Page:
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Labor-Market Consequences of Internal Migration in Turkey

  • Ali Berker
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    During the past 30 years, Turkey has undergone profound economic and social transformations, including fundamental shifts from a state-oriented economy to a market-oriented economy, large-scale modernization investments in telecommunication and transportation services, and low-intensity ongoing armed conflict concentrated in the country’s southeastern region. For such a period, using the 1990 and 2000 Turkish censuses, I evaluated the labor-market consequences of internal migration that might have been sparked by such significant economic and social changes. Overall, the results suggest that provinces with a higher share of recent migrants may observe decreases in their native population’s labor-market opportunities. While this adverse impact of the recent migrant inflows remains robust, it exhibits heterogeneity with respect to the skill level of natives, as well as for the labor-market outcomes of different native and migrant groups.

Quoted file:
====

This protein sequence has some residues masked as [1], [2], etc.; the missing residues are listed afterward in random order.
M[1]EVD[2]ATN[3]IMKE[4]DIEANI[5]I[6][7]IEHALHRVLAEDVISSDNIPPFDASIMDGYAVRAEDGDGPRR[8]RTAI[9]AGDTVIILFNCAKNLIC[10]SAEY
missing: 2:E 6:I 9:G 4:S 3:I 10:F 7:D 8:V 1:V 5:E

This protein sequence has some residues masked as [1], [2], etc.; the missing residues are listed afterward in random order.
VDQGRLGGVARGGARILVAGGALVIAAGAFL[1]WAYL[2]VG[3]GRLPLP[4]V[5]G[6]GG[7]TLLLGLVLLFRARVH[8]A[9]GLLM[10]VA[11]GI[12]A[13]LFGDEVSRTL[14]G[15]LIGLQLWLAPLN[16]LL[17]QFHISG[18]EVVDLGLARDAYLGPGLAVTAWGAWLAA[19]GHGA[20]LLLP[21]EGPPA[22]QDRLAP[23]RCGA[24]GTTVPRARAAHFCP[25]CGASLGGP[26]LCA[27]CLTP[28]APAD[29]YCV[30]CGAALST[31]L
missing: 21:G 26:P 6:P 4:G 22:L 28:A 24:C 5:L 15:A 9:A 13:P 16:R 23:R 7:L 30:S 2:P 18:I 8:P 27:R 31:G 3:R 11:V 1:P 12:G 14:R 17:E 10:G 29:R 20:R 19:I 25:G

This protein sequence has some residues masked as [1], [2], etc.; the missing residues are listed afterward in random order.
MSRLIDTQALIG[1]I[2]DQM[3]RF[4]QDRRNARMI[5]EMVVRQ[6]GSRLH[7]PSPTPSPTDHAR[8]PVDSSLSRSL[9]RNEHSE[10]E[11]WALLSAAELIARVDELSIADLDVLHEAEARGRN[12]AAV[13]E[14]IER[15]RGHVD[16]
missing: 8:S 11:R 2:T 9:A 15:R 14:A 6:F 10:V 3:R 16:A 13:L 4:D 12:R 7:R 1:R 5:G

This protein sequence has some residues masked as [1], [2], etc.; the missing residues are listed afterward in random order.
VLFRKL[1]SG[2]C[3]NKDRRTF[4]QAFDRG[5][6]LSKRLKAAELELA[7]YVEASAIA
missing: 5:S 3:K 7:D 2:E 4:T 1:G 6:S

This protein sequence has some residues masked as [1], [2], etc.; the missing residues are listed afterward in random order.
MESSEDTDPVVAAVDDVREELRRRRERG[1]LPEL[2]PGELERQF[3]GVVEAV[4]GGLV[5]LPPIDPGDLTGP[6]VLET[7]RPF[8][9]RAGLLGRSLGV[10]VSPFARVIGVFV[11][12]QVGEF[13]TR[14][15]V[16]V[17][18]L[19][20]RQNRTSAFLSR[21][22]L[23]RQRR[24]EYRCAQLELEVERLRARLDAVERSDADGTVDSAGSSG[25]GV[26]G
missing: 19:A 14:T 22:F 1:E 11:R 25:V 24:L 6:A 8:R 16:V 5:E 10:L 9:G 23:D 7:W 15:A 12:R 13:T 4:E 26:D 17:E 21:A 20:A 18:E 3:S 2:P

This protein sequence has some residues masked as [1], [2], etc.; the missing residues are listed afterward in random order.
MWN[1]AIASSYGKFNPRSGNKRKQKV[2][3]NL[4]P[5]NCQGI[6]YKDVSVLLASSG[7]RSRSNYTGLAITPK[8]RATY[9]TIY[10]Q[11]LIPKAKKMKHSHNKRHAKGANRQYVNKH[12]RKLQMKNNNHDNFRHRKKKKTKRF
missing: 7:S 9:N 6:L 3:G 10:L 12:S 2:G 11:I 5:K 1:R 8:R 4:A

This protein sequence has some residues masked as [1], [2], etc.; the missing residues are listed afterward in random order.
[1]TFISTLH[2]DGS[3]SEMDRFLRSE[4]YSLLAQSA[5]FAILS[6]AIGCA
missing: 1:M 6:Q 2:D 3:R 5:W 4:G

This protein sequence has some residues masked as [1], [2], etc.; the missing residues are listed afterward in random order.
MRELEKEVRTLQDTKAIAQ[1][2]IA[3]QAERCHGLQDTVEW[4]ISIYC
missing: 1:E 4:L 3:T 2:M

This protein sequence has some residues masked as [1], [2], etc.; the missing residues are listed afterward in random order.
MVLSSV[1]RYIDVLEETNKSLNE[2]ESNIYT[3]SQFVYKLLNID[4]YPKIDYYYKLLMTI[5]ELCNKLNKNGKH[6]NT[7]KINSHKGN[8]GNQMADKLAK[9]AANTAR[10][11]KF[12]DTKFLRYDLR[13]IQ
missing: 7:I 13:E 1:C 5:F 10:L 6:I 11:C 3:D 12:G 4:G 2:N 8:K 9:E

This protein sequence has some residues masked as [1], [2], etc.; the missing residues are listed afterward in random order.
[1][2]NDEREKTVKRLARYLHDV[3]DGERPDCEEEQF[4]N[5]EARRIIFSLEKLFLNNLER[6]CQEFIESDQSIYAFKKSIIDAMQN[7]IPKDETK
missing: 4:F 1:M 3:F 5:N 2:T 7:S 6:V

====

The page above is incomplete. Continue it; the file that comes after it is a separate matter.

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    File URL: http://www.jstor.org/stable/pdfplus/10.1086/661217
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    File URL: http://www.jstor.org/stable/full/10.1086/661217
    Download Restriction: Access to the online full text or PDF requires a subscription.

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    Article provided by University of Chicago Press in its journal Economic Development and Cultural Change.

    Volume (Year): 60 (2011)
    Issue (Month): 1 ()
    Pages: 197 - 239

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    Handle: RePEc:ucp:ecdecc:doi:10.1086/661217
    Contact details of provider: Web page: http://www.journals.uchicago.edu/EDCC/

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